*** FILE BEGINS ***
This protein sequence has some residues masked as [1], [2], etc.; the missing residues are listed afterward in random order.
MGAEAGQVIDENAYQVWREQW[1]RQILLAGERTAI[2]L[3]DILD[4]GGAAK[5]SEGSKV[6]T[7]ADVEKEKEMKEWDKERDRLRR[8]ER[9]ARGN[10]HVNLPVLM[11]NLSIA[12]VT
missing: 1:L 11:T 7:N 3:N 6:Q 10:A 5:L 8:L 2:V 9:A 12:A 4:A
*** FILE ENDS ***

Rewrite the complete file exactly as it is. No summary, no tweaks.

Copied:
This protein sequence has some residues masked as [1], [2], etc.; the missing residues are listed afterward in random order.
MGAEAGQVIDENAYQVWREQW[1]RQILLAGERTAI[2]L[3]DILD[4]GGAAK[5]SEGSKV[6]T[7]ADVEKEKEMKEWDKERDRLRR[8]ER[9]ARGN[10]HVNLPVLM[11]NLSIA[12]VT
missing: 1:L 11:T 7:N 3:N 6:Q 10:A 5:L 8:L 2:V 9:A 12:A 4:A